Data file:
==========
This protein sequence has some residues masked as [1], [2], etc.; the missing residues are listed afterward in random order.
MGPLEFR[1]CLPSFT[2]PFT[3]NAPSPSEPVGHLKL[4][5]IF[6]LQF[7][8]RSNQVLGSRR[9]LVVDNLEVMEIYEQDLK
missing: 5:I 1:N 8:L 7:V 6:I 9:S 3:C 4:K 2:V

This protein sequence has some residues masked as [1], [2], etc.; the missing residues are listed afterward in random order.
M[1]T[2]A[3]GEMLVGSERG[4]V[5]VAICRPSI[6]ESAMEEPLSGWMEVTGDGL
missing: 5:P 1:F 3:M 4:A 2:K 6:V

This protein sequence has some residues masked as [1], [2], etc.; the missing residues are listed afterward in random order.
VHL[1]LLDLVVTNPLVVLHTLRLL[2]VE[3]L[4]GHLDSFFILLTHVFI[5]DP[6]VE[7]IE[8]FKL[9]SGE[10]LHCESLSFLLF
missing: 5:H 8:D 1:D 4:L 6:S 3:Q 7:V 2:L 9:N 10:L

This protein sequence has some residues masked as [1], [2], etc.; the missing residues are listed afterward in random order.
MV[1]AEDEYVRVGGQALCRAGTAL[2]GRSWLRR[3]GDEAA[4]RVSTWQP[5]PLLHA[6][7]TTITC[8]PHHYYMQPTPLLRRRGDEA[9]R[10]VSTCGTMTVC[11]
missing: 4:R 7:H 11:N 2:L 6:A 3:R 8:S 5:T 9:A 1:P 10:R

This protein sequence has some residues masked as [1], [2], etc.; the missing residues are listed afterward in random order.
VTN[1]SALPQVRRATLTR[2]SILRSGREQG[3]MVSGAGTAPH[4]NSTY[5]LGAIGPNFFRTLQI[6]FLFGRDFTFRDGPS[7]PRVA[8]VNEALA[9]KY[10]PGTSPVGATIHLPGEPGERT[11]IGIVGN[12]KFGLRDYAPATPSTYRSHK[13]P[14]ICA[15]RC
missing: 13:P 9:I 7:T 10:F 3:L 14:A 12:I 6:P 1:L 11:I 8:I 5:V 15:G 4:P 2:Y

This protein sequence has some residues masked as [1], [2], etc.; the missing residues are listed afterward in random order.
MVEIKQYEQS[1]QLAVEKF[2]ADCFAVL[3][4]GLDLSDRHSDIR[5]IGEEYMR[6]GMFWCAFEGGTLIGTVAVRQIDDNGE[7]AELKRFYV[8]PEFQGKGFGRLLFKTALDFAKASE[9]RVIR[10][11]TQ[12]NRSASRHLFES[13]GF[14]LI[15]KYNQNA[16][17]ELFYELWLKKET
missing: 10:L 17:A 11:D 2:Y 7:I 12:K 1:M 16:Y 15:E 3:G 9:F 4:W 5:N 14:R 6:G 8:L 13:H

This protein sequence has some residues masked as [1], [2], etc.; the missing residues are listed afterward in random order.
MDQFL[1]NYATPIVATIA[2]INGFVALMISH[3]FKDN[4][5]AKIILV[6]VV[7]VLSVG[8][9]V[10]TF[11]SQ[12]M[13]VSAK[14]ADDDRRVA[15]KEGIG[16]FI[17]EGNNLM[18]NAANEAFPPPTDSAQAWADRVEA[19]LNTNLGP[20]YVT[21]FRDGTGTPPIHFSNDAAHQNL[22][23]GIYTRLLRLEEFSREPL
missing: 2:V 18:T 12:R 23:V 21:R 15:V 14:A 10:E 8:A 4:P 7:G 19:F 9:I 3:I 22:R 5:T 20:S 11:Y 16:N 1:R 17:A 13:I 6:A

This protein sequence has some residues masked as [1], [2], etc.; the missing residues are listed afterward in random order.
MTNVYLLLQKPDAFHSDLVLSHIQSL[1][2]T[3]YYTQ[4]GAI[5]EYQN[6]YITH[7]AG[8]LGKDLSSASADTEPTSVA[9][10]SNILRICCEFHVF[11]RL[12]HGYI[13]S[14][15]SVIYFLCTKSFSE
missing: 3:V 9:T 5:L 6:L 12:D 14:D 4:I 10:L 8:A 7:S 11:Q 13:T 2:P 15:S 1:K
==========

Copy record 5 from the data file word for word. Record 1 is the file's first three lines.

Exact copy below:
This protein sequence has some residues masked as [1], [2], etc.; the missing residues are listed afterward in random order.
VTN[1]SALPQVRRATLTR[2]SILRSGREQG[3]MVSGAGTAPH[4]NSTY[5]LGAIGPNFFRTLQI[6]FLFGRDFTFRDGPS[7]PRVA[8]VNEALA[9]KY[10]PGTSPVGATIHLPGEPGERT[11]IGIVGN[12]KFGLRDYAPATPSTYRSHK[13]P[14]ICA[15]RC
missing: 13:P 9:I 7:T 10:F 3:L 14:A 12:I 6:P 1:L 11:I 8:I 5:V 15:G 4:P 2:Y